Mexican Induced Abortion and Unplanned Pregnancy Causes and Consequences

December 16, 2021, Crawford and O brein


Due to its clandestine nature, induced abortion is difficult to study. In the Mexican Republic, abortion is strictly prohibited in all states. Except for the Federal District, this report provides estimates of induced abortions by state and age group of women for 2009. A major cause of abortion is unplanned pregnancy.


Mexican married / united women use contraception at a high rate. 67% use modern methods, while 5% use some less effective traditional methods.

• Widespread use of contraceptives has been a key factor in declining fertility: families have been shrinking continuously in the past twenty years and are now approaching the replacement level of two children per woman.

ILEs in the first trimester were allowed under Federal District law in 2007. In the year in which our estimates correspond roughly, women using the public ILE services had almost no risk of complications because of strict safety protocols.You should have to  know Cuanto cuesta un aborto en Mexico


It is almost always an unintended pregnancy that leads to an abortion. The number of unintended pregnancies in Mexico is estimated to be over half - 55% - in 2009.

As Mexico's 32 federative entities are divided into six regions according to their level of development, this confirms the pattern achieved in many other countries that unintended pregnancy is more prevalent in more developed areas, like the Federal District, compared to less developed areas, like Chiapas, Guerrero, and Oaxaca.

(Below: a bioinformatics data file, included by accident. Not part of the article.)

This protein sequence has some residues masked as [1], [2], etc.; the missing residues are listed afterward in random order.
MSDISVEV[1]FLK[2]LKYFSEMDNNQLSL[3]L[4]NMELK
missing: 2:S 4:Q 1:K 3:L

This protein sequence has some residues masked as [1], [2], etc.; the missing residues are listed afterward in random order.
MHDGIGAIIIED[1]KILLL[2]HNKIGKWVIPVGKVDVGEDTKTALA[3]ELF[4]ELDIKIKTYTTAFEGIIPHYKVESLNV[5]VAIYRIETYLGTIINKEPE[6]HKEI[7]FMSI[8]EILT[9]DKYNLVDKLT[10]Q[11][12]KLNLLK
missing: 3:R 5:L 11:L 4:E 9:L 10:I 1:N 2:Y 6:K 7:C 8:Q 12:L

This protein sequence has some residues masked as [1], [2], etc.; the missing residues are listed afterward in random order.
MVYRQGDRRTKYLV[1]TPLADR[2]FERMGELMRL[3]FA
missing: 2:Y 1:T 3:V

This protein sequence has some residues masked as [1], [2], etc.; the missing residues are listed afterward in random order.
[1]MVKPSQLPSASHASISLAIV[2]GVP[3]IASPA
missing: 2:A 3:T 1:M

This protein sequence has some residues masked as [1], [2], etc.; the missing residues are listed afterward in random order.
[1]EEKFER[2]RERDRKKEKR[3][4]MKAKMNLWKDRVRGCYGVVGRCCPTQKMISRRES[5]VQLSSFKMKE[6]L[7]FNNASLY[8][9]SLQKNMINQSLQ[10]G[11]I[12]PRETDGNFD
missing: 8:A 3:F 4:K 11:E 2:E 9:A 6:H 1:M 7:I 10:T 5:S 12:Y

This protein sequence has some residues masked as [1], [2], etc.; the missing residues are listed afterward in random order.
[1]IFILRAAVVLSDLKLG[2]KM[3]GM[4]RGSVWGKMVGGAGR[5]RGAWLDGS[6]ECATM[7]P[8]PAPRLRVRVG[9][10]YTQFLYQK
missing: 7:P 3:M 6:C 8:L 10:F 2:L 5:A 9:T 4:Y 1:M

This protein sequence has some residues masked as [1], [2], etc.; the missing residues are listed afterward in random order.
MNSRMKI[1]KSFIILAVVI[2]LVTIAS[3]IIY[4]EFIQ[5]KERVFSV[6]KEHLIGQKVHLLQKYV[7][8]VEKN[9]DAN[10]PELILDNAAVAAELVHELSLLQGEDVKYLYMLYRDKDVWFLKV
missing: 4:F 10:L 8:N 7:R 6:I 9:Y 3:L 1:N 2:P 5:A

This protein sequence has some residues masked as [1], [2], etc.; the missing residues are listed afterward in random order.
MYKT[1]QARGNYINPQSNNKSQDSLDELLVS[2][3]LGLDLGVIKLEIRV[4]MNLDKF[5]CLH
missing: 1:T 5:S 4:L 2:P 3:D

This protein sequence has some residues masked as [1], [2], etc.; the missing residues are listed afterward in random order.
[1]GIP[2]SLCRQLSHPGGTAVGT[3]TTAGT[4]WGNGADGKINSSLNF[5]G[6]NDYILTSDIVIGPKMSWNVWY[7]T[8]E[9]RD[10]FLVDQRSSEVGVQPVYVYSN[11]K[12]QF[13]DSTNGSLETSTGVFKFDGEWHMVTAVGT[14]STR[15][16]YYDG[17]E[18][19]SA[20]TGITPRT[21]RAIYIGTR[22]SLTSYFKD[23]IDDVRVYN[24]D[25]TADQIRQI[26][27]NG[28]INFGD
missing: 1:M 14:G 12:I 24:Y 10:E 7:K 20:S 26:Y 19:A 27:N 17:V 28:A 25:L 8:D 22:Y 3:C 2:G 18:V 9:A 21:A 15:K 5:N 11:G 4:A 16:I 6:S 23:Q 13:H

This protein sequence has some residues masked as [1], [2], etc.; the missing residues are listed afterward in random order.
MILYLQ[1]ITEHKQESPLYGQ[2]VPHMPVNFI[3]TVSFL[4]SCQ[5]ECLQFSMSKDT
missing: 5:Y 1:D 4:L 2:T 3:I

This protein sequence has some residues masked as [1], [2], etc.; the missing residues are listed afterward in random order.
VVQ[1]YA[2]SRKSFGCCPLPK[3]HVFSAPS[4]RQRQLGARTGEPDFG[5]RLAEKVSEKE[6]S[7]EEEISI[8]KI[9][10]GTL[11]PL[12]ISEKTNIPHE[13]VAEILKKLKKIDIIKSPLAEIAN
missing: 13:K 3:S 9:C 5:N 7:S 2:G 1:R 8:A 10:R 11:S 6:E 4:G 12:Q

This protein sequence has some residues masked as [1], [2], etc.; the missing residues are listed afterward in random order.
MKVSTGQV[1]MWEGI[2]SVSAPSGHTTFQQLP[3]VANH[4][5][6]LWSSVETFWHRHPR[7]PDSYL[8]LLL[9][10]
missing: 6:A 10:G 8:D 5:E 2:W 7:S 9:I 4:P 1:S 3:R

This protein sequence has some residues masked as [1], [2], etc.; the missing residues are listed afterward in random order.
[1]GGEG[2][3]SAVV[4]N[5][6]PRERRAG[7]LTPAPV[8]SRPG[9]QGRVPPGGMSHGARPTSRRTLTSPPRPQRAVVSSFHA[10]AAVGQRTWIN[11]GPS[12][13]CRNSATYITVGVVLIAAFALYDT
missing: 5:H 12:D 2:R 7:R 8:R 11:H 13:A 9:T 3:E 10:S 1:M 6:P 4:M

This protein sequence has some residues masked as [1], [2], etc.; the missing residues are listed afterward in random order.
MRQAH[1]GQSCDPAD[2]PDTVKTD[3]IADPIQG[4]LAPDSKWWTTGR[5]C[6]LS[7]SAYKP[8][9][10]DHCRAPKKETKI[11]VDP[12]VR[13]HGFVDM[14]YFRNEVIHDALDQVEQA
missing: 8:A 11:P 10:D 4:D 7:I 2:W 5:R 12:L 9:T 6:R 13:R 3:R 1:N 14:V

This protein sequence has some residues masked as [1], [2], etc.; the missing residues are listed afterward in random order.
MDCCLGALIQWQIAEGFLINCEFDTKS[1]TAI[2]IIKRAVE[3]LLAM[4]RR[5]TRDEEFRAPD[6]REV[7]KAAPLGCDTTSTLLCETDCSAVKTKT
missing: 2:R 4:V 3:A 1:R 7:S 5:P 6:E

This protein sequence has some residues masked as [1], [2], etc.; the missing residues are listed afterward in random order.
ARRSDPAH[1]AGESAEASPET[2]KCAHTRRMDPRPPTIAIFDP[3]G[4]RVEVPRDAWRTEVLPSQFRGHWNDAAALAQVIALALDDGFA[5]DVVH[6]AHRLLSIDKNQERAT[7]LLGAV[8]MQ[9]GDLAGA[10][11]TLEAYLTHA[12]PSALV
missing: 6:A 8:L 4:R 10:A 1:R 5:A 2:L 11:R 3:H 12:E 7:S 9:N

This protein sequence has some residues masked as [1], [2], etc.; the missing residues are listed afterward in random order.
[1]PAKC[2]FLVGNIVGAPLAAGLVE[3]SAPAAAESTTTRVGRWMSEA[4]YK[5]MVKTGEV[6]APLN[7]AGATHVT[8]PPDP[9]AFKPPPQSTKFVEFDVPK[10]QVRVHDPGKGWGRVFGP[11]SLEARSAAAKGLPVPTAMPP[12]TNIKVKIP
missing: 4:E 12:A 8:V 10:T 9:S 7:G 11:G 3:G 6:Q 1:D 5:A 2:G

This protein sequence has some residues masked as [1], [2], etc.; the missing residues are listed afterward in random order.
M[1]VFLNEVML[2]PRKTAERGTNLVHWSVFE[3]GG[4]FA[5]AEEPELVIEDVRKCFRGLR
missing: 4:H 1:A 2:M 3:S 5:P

Mexican women of reproductive age experience 71 unintended pregnancies per 1,000 per year, which is very similar to the rate of 72 per 1,000 estimated for Latin America and the Caribbean as a whole.
Unintentional pregnancies often result in induced abortions
Abortion is not prohibited by criminalization. Despite legal restrictions in 31 of the 32 states, the Mexican government estimates that half of all unplanned pregnancies are resolved with induced abortions.

• In 2009, there were an estimated 38 induced abortions per 1,000 women 15-44 years of age, which is approximately one million (1,026,000) per year. From 26 per 1,000 women in Region 6 to 54 per 1,000 in Region 1, the rate increases uniformly as the level of development increases.

• Abortion rates have increased by more than 50% since 1990, when they were 25 per 1,000. It suggests that women now face greater difficulties in preventing unintended pregnancy and that they are more motivated to avoid unintended births owing to the increase in the rate (an indicator of population growth).

The abortion estimates by age (developed for the first time in the case of Mexico) show the expected pattern: the highest abortion rates are observed among women aged 20–24 years (55 abortions per 1,000 women in that age group); and gradually decrease with advancing age. Among adolescents 15-19, the rate is second only to that of women 25-29 (44 per 1,000).

The Federal District has the highest abortion rate per capita (54 per 1,000), which is not surprising. Nevertheless, Nuevo León, the northernmost state, has the lowest rate (17 per 1,000), perhaps due to both the low level of unmet contraceptive need and the fact that many women cross over to the United States to find safe and legal contraception.


It is generally unsafe to perform a clandestine abortion. According to hospital statistics, abortions are a major burden for women's health and for institutions: in 2009, in public hospitals in Mexico, some 159,000 women were treated for complications related to induced abortions.



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